Halifax plumber gives tips to prevent frozen pipes during a cold snap

Cold weather is causing pipes around the province to freeze and burst, causing some plumbers to see an increase in calls for service.

Waterlines, heating pipes and even sewage pipes have been freezing during the recent weather

Gabriel Purcell, a plumber and manager with Blackburn Bennett Plumbing in Halifax, says calls for service increase in a cold snap once the temperature rises above freezing. (CBC)

Cold weather is causing pipes around the province to freeze and burst, causing some plumbers to see in an increase in calls for service. 

Gabriel Purcell, a plumber and manager with Blackburn Bennett Plumbing, says his team of up to nine people has been going "non-stop" through the last couple of days. 

"I would say probably 90 per cent of their calls through the day are freeze-up calls," he said.  

"Especially with the power outage a couple of days ago it really kind of put a damper on things. A lot of homes got cold. There's a lot of older homes in the city," he said.

Waterlines, heating pipes and even sewage pipes have been freezing. 

"Especially in the older part of town, there's a lot of cast-iron pipes still," Purcell said. "So it'll absorb a lot of the cold in the air and freeze those as well, so then you have plugged sewers and things like that." 

In the coming days, as temperatures warm, water will be released from pipes that are frozen and split. (Halifax Water)

Purcell said with traditional copper water pipes he can try to get heat onto the frozen area using a thawing machine that generates an electric current.

"A lot of newer builds, however, have plastic pipe in them for water lines, which makes it increasingly difficult," he said. "You can only do so much. You can't use the thawing machine on that, but you can use the typical hair dryer, heat gun, you can get a little space heater in a lot of spots."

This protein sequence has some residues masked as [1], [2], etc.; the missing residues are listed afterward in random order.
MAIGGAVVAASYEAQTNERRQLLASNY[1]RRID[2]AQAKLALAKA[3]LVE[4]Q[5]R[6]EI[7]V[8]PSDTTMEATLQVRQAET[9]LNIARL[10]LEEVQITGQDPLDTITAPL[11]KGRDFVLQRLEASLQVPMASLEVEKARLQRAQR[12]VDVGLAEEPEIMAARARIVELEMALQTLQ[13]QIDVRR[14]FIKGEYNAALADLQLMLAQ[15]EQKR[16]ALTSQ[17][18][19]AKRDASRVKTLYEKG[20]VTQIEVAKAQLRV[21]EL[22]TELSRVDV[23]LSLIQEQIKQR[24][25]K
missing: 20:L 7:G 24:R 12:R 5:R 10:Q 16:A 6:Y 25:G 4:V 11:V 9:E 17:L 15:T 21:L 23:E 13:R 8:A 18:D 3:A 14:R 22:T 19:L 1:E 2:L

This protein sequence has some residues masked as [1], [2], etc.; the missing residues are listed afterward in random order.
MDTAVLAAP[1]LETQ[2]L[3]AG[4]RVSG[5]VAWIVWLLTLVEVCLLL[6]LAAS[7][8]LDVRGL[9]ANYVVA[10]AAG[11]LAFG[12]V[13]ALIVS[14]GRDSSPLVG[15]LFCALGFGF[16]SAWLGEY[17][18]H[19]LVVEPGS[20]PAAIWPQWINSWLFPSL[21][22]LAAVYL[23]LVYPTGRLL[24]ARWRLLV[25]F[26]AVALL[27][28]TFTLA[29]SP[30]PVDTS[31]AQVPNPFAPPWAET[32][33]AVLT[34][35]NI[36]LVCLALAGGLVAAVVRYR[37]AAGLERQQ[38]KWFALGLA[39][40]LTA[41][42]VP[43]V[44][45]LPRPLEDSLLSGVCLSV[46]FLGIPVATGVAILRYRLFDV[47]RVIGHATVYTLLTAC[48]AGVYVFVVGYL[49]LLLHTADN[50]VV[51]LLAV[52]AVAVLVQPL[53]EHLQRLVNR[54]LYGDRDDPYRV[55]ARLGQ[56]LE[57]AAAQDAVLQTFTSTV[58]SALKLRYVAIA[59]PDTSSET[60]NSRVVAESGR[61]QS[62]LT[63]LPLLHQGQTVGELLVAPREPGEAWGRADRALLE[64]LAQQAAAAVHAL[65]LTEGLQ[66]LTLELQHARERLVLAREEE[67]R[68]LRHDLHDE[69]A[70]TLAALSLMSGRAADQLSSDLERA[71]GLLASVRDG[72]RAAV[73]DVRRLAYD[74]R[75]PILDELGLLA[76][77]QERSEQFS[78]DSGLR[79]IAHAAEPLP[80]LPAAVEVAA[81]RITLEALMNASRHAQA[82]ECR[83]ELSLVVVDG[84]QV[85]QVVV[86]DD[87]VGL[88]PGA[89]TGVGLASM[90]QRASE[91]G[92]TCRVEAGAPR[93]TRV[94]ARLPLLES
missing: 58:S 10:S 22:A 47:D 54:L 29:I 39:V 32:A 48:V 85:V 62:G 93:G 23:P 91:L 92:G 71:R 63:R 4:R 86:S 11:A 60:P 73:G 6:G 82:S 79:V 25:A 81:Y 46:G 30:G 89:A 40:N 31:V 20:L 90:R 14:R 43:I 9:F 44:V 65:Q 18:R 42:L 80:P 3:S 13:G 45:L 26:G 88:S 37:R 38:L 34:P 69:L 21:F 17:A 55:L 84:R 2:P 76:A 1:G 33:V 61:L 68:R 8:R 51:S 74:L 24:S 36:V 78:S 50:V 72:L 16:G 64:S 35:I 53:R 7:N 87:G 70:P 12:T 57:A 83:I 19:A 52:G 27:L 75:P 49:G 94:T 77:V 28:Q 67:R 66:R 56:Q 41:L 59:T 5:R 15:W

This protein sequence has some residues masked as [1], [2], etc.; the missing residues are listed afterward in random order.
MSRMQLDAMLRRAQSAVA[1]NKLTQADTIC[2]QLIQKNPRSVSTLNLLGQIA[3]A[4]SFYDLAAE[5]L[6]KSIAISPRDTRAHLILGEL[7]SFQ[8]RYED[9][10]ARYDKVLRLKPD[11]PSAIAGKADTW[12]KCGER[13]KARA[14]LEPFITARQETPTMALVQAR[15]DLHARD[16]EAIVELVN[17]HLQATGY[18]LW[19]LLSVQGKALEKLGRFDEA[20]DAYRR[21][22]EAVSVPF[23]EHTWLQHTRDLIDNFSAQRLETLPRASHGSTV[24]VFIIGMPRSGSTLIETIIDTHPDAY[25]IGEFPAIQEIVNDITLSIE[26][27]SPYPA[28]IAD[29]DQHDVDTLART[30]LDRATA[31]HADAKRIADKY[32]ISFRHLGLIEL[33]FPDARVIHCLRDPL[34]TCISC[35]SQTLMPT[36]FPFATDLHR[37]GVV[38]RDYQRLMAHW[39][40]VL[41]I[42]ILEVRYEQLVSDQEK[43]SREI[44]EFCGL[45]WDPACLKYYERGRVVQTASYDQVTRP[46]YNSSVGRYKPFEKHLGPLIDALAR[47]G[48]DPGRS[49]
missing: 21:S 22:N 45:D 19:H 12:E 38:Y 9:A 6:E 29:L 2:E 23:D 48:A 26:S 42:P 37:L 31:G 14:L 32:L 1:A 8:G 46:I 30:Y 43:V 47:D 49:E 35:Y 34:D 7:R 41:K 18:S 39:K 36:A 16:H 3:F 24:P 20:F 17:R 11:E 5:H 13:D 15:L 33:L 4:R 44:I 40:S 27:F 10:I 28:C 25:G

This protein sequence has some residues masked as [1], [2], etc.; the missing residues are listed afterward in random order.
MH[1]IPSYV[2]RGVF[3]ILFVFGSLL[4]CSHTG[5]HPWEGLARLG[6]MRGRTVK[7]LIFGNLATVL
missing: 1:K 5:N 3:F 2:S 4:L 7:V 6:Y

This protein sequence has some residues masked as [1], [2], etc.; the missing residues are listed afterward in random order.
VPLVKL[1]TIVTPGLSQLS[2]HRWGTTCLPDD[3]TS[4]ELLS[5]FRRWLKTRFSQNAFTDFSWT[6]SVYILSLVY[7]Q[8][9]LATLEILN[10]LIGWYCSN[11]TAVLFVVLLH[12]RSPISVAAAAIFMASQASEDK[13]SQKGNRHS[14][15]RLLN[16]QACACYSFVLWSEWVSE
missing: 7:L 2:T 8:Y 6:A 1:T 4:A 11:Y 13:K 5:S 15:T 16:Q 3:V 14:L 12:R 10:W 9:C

The calls for service will likely increase over the coming days, Purcell says. As temperatures warm, water will be released from pipes that are frozen and split.

"It's not so much the freeze-ups that cause a lot of mess, it's the day or two after when it starts to warm up to a plus-five-degree day," Purcell said. 

"They'll melt and then you've got full water pressure or heating pipes that are leaking everywhere. So it can be quite messy." 

Advice for homeowners

Purcell said there are a number of things that people can do to minimize damage from frozen pipes. 

Residents should check the exterior of the house, including the flashing and siding, to make sure it's intact and in good condition. The Christmas Day windstorm may have caused damage that allows drafts or colder air to get inside. Keep windows closed and caulk to prevent drafts.

"Cold will freeze pipes no matter what, but it's especially the wind chill. So on really cold days where the wind's getting through to the piping, that's kind of where you'll have a major freeze-up," Purcell said. 

Consider placing a space heater in areas that are known to be cold and drafty. Make sure that warmer ambient temperatures can reach the pipes by, for example, opening the cabinet doors beneath the kitchen sink so that the taps don't freeze. 

Moving water does not freeze, so for pipes prone to freeze-ups leave a tap trickling to keep water running in the system.